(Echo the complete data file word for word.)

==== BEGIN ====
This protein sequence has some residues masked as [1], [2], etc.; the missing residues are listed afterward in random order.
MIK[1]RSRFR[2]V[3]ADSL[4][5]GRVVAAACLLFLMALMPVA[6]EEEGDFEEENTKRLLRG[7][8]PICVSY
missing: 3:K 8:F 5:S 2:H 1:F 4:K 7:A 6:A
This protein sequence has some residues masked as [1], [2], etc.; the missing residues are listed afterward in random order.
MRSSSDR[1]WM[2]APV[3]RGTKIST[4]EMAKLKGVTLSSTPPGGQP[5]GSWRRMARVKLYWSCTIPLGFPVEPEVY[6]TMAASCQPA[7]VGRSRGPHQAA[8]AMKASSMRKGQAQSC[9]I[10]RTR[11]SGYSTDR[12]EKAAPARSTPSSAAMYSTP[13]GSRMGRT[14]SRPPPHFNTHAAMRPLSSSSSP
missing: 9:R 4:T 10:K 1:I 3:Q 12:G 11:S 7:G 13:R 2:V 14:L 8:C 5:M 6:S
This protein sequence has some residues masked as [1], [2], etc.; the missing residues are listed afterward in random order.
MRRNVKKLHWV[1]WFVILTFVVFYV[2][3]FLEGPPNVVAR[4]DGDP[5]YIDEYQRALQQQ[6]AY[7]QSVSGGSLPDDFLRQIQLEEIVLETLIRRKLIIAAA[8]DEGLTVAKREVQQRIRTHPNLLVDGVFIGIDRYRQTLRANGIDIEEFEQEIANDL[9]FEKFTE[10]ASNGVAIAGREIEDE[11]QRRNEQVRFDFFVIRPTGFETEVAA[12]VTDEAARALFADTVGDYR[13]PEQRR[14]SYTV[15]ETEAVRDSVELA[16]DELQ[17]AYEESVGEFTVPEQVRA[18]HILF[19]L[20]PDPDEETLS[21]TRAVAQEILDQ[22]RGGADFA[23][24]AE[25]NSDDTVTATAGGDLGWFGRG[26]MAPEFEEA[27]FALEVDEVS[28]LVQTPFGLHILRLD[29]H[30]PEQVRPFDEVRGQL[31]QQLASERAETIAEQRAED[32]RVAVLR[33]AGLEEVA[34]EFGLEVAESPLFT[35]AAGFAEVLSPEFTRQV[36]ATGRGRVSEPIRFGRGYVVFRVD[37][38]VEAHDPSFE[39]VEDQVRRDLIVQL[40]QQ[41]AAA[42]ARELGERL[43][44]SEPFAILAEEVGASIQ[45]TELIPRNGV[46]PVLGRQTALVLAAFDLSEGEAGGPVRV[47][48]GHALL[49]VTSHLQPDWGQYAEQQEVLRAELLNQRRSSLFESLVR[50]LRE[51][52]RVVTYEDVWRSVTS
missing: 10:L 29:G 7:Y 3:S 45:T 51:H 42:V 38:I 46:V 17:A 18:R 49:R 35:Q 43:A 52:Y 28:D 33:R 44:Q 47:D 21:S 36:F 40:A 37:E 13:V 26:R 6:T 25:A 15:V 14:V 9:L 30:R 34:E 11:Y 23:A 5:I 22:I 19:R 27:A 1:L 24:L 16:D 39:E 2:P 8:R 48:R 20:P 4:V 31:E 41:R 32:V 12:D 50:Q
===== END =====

This protein sequence has some residues masked as [1], [2], etc.; the missing residues are listed afterward in random order.
MIK[1]RSRFR[2]V[3]ADSL[4][5]GRVVAAACLLFLMALMPVA[6]EEEGDFEEENTKRLLRG[7][8]PICVSY
missing: 3:K 8:F 5:S 2:H 1:F 4:K 7:A 6:A
This protein sequence has some residues masked as [1], [2], etc.; the missing residues are listed afterward in random order.
MRSSSDR[1]WM[2]APV[3]RGTKIST[4]EMAKLKGVTLSSTPPGGQP[5]GSWRRMARVKLYWSCTIPLGFPVEPEVY[6]TMAASCQPA[7]VGRSRGPHQAA[8]AMKASSMRKGQAQSC[9]I[10]RTR[11]SGYSTDR[12]EKAAPARSTPSSAAMYSTP[13]GSRMGRT[14]SRPPPHFNTHAAMRPLSSSSSP
missing: 9:R 4:T 10:K 1:I 3:Q 12:G 11:S 7:G 13:R 2:V 14:L 8:C 5:M 6:S
This protein sequence has some residues masked as [1], [2], etc.; the missing residues are listed afterward in random order.
MRRNVKKLHWV[1]WFVILTFVVFYV[2][3]FLEGPPNVVAR[4]DGDP[5]YIDEYQRALQQQ[6]AY[7]QSVSGGSLPDDFLRQIQLEEIVLETLIRRKLIIAAA[8]DEGLTVAKREVQQRIRTHPNLLVDGVFIGIDRYRQTLRANGIDIEEFEQEIANDL[9]FEKFTE[10]ASNGVAIAGREIEDE[11]QRRNEQVRFDFFVIRPTGFETEVAA[12]VTDEAARALFADTVGDYR[13]PEQRR[14]SYTV[15]ETEAVRDSVELA[16]DELQ[17]AYEESVGEFTVPEQVRA[18]HILF[19]L[20]PDPDEETLS[21]TRAVAQEILDQ[22]RGGADFA[23][24]AE[25]NSDDTVTATAGGDLGWFGRG[26]MAPEFEEA[27]FALEVDEVS[28]LVQTPFGLHILRLD[29]H[30]PEQVRPFDEVRGQL[31]QQLASERAETIAEQRAED[32]RVAVLR[33]AGLEEVA[34]EFGLEVAESPLFT[35]AAGFAEVLSPEFTRQV[36]ATGRGRVSEPIRFGRGYVVFRVD[37][38]VEAHDPSFE[39]VEDQVRRDLIVQL[40]QQ[41]AAA[42]ARELGERL[43][44]SEPFAILAEEVGASIQ[45]TELIPRNGV[46]PVLGRQTALVLAAFDLSEGEAGGPVRV[47][48]GHALL[49]VTSHLQPDWGQYAEQQEVLRAELLNQRRSSLFESLVR[50]LRE[51][52]RVVTYEDVWRSVTS
missing: 10:L 29:G 7:Y 3:S 45:T 51:H 42:V 38:I 46:V 17:A 18:R 49:R 35:Q 43:A 52:Y 28:D 33:R 44:Q 47:D 21:S 36:F 40:A 37:E 13:V 26:R 6:T 25:A 15:V 14:V 9:L 30:R 34:E 11:Y 23:A 5:I 22:I 19:R 27:A 1:L 24:L 16:D 39:E 2:P 8:R 48:R 20:P 4:V 31:E 41:R 32:V 12:D 50:Q